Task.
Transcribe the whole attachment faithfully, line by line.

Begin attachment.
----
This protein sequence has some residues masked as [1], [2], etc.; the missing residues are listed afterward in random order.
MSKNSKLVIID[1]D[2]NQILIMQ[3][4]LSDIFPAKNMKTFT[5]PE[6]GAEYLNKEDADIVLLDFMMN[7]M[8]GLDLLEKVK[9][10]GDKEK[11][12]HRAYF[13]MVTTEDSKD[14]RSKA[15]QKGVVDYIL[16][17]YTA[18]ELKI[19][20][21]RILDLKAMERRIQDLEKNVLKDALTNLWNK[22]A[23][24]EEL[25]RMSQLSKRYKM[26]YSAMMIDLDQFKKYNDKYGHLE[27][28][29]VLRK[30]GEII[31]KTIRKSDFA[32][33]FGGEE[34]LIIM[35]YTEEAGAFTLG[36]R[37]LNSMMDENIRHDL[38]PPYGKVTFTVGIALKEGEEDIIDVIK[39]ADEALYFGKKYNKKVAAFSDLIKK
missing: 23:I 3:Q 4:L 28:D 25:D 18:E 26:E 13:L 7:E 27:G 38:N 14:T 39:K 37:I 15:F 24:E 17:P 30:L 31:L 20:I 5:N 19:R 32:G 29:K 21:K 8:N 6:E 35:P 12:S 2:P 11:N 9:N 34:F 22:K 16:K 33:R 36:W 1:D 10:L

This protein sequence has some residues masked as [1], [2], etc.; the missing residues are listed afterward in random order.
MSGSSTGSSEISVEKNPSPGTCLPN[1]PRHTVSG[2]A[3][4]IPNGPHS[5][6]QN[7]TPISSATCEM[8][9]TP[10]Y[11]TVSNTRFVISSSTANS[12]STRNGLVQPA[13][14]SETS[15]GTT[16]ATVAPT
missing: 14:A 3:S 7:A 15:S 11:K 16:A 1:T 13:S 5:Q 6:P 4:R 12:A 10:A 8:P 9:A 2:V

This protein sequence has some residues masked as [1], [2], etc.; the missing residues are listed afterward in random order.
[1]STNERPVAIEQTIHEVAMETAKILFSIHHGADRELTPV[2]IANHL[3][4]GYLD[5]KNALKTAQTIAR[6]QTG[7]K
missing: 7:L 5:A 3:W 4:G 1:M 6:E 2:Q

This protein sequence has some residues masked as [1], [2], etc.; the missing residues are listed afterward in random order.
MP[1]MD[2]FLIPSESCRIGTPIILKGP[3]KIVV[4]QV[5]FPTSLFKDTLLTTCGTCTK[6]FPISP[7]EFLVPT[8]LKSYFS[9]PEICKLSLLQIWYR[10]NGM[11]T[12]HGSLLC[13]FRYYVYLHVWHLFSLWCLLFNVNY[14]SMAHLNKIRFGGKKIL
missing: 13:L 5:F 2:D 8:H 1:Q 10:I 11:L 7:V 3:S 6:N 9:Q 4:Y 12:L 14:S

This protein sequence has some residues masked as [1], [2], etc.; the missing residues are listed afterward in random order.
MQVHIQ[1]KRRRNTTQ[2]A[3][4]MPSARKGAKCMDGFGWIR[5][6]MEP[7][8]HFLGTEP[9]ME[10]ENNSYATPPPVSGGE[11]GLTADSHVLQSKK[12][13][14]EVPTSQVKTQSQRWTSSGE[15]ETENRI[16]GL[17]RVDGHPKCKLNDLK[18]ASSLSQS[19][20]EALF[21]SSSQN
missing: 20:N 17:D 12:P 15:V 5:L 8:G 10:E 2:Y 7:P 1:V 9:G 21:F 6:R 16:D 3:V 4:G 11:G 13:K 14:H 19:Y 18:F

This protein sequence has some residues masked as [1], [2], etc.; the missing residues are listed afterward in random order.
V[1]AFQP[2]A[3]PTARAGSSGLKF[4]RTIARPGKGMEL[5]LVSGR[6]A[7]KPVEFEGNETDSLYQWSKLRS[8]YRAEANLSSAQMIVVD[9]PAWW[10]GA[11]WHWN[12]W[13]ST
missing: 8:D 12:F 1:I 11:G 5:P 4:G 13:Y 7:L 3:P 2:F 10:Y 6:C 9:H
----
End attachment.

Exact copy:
This protein sequence has some residues masked as [1], [2], etc.; the missing residues are listed afterward in random order.
MSKNSKLVIID[1]D[2]NQILIMQ[3][4]LSDIFPAKNMKTFT[5]PE[6]GAEYLNKEDADIVLLDFMMN[7]M[8]GLDLLEKVK[9][10]GDKEK[11][12]HRAYF[13]MVTTEDSKD[14]RSKA[15]QKGVVDYIL[16][17]YTA[18]ELKI[19][20][21]RILDLKAMERRIQDLEKNVLKDALTNLWNK[22]A[23][24]EEL[25]RMSQLSKRYKM[26]YSAMMIDLDQFKKYNDKYGHLE[27][28][29]VLRK[30]GEII[31]KTIRKSDFA[32][33]FGGEE[34]LIIM[35]YTEEAGAFTLG[36]R[37]LNSMMDENIRHDL[38]PPYGKVTFTVGIALKEGEEDIIDVIK[39]ADEALYFGKKYNKKVAAFSDLIKK
missing: 23:I 3:Q 4:L 28:D 25:D 18:E 26:E 13:L 7:E 27:G 38:N 14:T 39:K 37:I 15:F 24:E 17:P 30:L 31:L 20:I 5:N 19:R 32:G 29:K 21:K 8:N 6:E 35:P 12:S 2:P 11:N 9:N 34:F 22:K 16:K 33:R 36:W 1:D 10:L

This protein sequence has some residues masked as [1], [2], etc.; the missing residues are listed afterward in random order.
MSGSSTGSSEISVEKNPSPGTCLPN[1]PRHTVSG[2]A[3][4]IPNGPHS[5][6]QN[7]TPISSATCEM[8][9]TP[10]Y[11]TVSNTRFVISSSTANS[12]STRNGLVQPA[13][14]SETS[15]GTT[16]ATVAPT
missing: 14:A 3:S 7:A 15:S 11:K 16:A 1:T 13:S 5:Q 6:P 4:R 12:A 10:A 8:P 9:A 2:V

This protein sequence has some residues masked as [1], [2], etc.; the missing residues are listed afterward in random order.
[1]STNERPVAIEQTIHEVAMETAKILFSIHHGADRELTPV[2]IANHL[3][4]GYLD[5]KNALKTAQTIAR[6]QTG[7]K
missing: 7:L 5:A 3:W 4:G 1:M 6:E 2:Q

This protein sequence has some residues masked as [1], [2], etc.; the missing residues are listed afterward in random order.
MP[1]MD[2]FLIPSESCRIGTPIILKGP[3]KIVV[4]QV[5]FPTSLFKDTLLTTCGTCTK[6]FPISP[7]EFLVPT[8]LKSYFS[9]PEICKLSLLQIWYR[10]NGM[11]T[12]HGSLLC[13]FRYYVYLHVWHLFSLWCLLFNVNY[14]SMAHLNKIRFGGKKIL
missing: 13:L 5:F 2:D 8:H 1:Q 10:I 11:L 7:V 3:S 6:N 9:Q 4:Y 12:L 14:S

This protein sequence has some residues masked as [1], [2], etc.; the missing residues are listed afterward in random order.
MQVHIQ[1]KRRRNTTQ[2]A[3][4]MPSARKGAKCMDGFGWIR[5][6]MEP[7][8]HFLGTEP[9]ME[10]ENNSYATPPPVSGGE[11]GLTADSHVLQSKK[12][13][14]EVPTSQVKTQSQRWTSSGE[15]ETENRI[16]GL[17]RVDGHPKCKLNDLK[18]ASSLSQS[19][20]EALF[21]SSSQN
missing: 20:N 17:D 12:P 15:V 5:L 8:G 10:E 2:Y 7:P 1:V 9:G 21:F 6:R 16:D 3:V 4:G 11:G 13:K 14:H 19:Y 18:F

This protein sequence has some residues masked as [1], [2], etc.; the missing residues are listed afterward in random order.
V[1]AFQP[2]A[3]PTARAGSSGLKF[4]RTIARPGKGMEL[5]LVSGR[6]A[7]KPVEFEGNETDSLYQWSKLRS[8]YRAEANLSSAQMIVVD[9]PAWW[10]GA[11]WHWN[12]W[13]ST
missing: 8:D 12:F 1:I 11:G 5:P 4:G 13:Y 7:L 3:P 2:F 10:Y 6:C 9:H